I am a Breathe Conference speaker.

blogging_101_with_josh_moseyThis past weekend, I had the honor of attending and speaking at the Breathe Writers Conference in Grand Rapids, Michigan. I spoke on Saturday about blogging basics to a wonderful, if somewhat larger than anticipated, crowd of writers. As a result, I’m attaching the handout I used here (Blogging 101 with Josh Mosey) for anyone who didn’t get a copy on Saturday.

And since I believe that most of the value of writers’ conferences is in being face-to-face with other writers, I’m going to share a bit of the content that I taught in my class here on my blog for free. Not all of it, of course. But some.

This was the description for my class:

Blogging 101: Why to do it, How to do it, and How to keep it from killing your other writing—Josh Mosey
You’ve heard from countless publishing experts that you should be blogging as part of your platform (expand your online footprint!), but you want to do it right. Don’t waste your writing time making blogging mistakes. Figure out how to do it effectively, how to engage readers, and how to make blogging fit into your life without upsetting your other writing projects.

After a brief introduction to yours truly (readers of my blog should need no introduction as I’ve poured more of my secrets into this website than Tom Riddle poured into his horcrux of a diary),  I launched into the reasons why writers should be blogging:

  • Get an audience/community for your writing
  • Writing more will lead to better writing
    • “You should be practicing your craft.” – Judy Markham, Discovery House Publishers
  • Develop and show off your voice
  • Publishers need to see examples of how you attract and interact with your community

As to how to blog, I encouraged everyone to set one up soon. As there was another seminar following mine on the process of setting up a blog at WordPress.com, I didn’t go into detail about such things. My advice regarding blogging was more about the routine and scope of the craft than the minutia of posting etiquette.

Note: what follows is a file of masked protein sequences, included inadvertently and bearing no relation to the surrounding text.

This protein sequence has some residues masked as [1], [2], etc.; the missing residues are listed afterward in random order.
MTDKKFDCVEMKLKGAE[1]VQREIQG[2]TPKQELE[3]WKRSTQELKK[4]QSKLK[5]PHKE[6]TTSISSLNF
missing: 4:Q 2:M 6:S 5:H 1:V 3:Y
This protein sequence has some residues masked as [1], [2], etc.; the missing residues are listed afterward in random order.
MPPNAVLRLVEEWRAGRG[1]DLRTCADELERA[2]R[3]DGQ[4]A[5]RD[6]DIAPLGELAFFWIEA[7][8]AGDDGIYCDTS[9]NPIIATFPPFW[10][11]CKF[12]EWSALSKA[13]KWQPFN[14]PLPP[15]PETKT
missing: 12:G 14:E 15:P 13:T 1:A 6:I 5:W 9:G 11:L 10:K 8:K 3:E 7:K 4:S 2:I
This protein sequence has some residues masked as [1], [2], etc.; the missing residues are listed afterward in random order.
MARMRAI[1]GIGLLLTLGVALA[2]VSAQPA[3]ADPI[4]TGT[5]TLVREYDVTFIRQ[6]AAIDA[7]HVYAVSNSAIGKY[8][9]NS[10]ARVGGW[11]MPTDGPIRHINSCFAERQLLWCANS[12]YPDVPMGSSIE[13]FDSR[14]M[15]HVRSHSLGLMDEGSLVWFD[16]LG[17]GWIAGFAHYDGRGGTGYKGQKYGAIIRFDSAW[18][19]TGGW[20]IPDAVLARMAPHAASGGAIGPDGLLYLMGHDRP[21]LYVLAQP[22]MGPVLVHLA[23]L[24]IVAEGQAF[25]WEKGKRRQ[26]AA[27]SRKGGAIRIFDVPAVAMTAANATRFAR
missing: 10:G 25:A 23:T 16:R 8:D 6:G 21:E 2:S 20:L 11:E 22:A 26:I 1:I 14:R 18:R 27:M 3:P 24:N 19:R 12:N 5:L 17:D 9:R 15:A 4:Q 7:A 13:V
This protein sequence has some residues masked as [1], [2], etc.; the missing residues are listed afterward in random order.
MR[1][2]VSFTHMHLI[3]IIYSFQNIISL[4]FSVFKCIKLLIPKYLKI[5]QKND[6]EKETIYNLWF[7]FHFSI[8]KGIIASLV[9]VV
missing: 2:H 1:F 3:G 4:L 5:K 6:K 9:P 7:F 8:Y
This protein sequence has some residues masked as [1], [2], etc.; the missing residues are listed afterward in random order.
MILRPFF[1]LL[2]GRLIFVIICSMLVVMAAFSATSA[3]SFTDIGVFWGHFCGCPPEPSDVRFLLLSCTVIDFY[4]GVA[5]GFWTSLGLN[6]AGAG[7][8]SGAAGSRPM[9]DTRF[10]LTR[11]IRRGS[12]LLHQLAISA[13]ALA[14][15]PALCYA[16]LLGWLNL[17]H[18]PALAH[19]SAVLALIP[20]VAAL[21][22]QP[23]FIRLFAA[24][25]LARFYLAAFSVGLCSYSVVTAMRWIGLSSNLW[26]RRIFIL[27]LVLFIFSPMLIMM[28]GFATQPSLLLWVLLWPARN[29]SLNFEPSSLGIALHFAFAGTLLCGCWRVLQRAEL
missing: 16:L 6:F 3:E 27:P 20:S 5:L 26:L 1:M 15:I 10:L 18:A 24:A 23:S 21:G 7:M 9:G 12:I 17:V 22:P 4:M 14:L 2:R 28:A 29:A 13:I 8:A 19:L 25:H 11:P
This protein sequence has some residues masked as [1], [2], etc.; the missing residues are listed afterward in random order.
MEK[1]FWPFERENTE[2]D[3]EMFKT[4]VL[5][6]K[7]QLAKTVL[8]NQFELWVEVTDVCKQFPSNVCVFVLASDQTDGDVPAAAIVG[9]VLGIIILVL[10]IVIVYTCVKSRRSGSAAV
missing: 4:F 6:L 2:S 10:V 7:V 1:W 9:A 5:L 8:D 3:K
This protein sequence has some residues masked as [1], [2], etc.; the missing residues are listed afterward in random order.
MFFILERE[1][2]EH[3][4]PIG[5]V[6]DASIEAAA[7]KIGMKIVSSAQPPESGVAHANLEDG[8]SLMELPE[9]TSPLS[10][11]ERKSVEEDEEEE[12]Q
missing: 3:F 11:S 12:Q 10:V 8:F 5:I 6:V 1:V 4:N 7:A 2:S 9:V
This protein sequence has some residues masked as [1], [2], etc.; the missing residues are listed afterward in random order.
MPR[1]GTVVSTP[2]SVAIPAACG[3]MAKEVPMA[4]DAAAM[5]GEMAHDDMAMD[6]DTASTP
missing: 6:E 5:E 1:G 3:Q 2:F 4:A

Basically, I believe that blogs should be consistent in their focus (so readers will know what to expect), their voice (so readers will know your writing), and their schedule (so readers will know when to expect a new post).

We then turned to perhaps the most difficult bit: how to keep your blog from killing your other writing.

My first point was that a blogger needn’t blog everyday, but however they decide to divide their writing time between projects, they must be consistent in how often they post content to their blog.

With regard to the length of blog posts, I discussed the two schools of thought. Short posts of 200 or fewer words take less time to write, are easier for readers to digest, and can be best for bloggers who decide to tackle daily posts. Long posts of 1500+ words often get better interaction from readers and are easier to find by web-crawlers based on their content.

As another effort to protect a writer’s time for their projects, I suggested that the blog needn’t live in a separate world from their main focus. If they could find a way to incorporate their ideas, voices, and subject matter into their blog, then readers might be more motivated to buy their writing when it comes out (since they’ve already sampled and enjoyed it in blog form). The big warning for this, however, is that you must not publish the exact content on your blog that you are hoping to get published in book form. Once a blog is posted, it is published and no one will touch it in the publishing world.

Lastly, I encouraged the writers to be accountable to a writers group in order to stay on track with both blogs and book-writing.I then gave them some ideas on how to get new readers and followers to their blogs as well as some links to other resources. I’m not going to give them to you here, because you didn’t pay to be at the conference (but if you click around my site a bit, you may find them anyway).

I’ll be writing through some of the sessions that I attended this week, so if you aren’t into writing, you may want to check in next week for normal content. I’m just kidding. Visit everyday and send links to all of your friends whether you like my content or not. Thanks!

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5 responses to “I am a Breathe Conference speaker.

  1. Pingback: “I Can’t Hear You, God. I’m Too Busy Doing Stuff for You.” (Things I Said This Weekend.) | Jessie Clemence·

  2. Thanks for joining us at the conference! I love your thoughts on how to keep a blog from killing your other writing. I’ve definitely found blogging to be a great place to test material and develop a voice.

  3. Pingback: Excuses & Reasons | A Response to Bob Evenhouse | Josh Mosey | Writer·

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